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Jameis Winston roundtable: Has he turned the corner in his evolution as a franchise quarterback?

Tampa Bay Buccaneers quarterback Jameis Winston (3) waves to fans after the football game between the Tampa Bay Buccaneers and Seattle Seahawks at Raymond James Stadium in Tampa, Fla., on Sunday, Nov. 27, 2016. The Bucs beat the Seahawks 14-5.

ANDRES LEIVA | Times

Tampa Bay Buccaneers quarterback Jameis Winston (3) waves to fans after the football game between the Tampa Bay Buccaneers and Seattle Seahawks at Raymond James Stadium in Tampa, Fla., on Sunday, Nov. 27, 2016. The Bucs beat the Seahawks 14-5.

True or false: Jameis Winston has turned the corner in his evolution as a franchise quarterback. The Tampa Bay Times' Bucs coverage team tackles the question as the Bucs prepare for their 4:25 p.m .game Sunday in San Diego:

Rebounding from a rough start

Greg Auman, @gregauman: Of course, Jameis Winston has turned a corner. He's established himself as a core team leader in his second season, limited his mistakes after a rough start and built a strong connection with Mike Evans. His next step? Getting the Bucs back into the playoffs. He faces tough odds to pull that off in the next month, but should have the Bucs improved enough to have every expectation of a playoff appearance in 2017.

Still, beware of the head-scratcher

Thomas Bassinger, @tometrics: True. Winston is on his way to becoming a franchise quarterback, but the next step, as Greg noted, is taking the Bucs to the playoffs. Without a doubt, he is a leader, and not because of his fiery pregame or postgame speeches. When he talks up his teammates, it's not just words. In the locker room after Sunday's win, he approached each lineman and expressed genuine appreciation.

Winston's performance during the first two drives against the Seahawks was nearly flawless, but you might always have to watch for the occasional head-scratching throw, like the interception he threw into double coverage in the fourth quarter. While his touchdown rate has increased this season (from 4.1 percent to 5.4), his interception rate is about the same (from 2.8 to 2.7).

Yes, thanks to protection

Martin Fennelly, @mjfennelly: He still makes some helter-skelter plays, which look great when you make them once, but you can't repeat them against good teams. The biggest thing is the Bucs are taking some pressure off Winston. At present, he doesn't have to put the team on his back, and the defense is giving him some turnovers, field position, and he's not playing from behind. He looks panicky when he gets behind and tries to force things. That's when it gets ugly. Otherwise, things look beautiful. The Bucs have their guy for years to come.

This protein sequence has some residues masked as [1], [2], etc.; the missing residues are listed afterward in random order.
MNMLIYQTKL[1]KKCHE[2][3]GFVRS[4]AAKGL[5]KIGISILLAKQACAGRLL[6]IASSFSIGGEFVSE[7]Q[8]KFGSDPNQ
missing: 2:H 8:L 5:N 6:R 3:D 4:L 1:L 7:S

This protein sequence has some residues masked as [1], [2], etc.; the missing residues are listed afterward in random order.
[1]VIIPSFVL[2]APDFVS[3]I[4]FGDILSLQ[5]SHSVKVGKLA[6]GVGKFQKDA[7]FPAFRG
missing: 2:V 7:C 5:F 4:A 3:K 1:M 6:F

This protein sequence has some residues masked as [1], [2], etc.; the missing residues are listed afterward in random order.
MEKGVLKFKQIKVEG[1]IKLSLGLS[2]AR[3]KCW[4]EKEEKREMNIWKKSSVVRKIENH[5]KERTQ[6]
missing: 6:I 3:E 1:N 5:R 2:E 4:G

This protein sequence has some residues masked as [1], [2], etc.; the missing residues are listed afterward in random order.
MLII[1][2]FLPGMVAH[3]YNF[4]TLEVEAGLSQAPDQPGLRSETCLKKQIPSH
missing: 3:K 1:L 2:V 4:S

More money plays

Ernest Hooper, @hoop4you: False. Much like one of his patented mad-dash scrambles, Jameis Winston has ambled further down the NFL stardom road, but he hasn't turned the corner. Winston needs to play with greater consistency for an entire season and he needs to make some money plays in clutch situations — instead of throwing an interception into the end zone as he did against Seattle, or stalling out as he did in the back-half of the Oakland game. The good news? He eventually will turn the corner and deliver the Bucs to the playoffs, if not this season than next.

Follow the leader

Tom Jones, @tomwjones: True. Now, is he all the way there? No. There are still bouts of inconsistency. He has still has some growing to do, but hey, the guy has only played 27 NFL games. But where Winston has been especially impressive is in his leadership. His letter to the team prior to the Chiefs game, as well as a work ethic that everyone at One Buc Place swears by, shows his dedication to the Bucs. Having the confidence to take the reigns of the team, while backing up his words with his on-field play is what separates franchise quarterbacks from pedestrian ones. Winston is not fully developed, but his future looks special.

Scratching the surface

Rick Stroud, @NFLStroud: True. Although he has merely scratched the surface. Winston has 14 touchdowns and only three interceptions in his last seven games. But when Koetter improved the pass protection, using receivers, tight ends and running backs to chip block on edge rushers to help the tackles, it's given Winston a cleaner pocket and more confidence to step into throws.

Jameis Winston roundtable: Has he turned the corner in his evolution as a franchise quarterback? 11/30/16 [Last modified: Wednesday, November 30, 2016 5:29pm]
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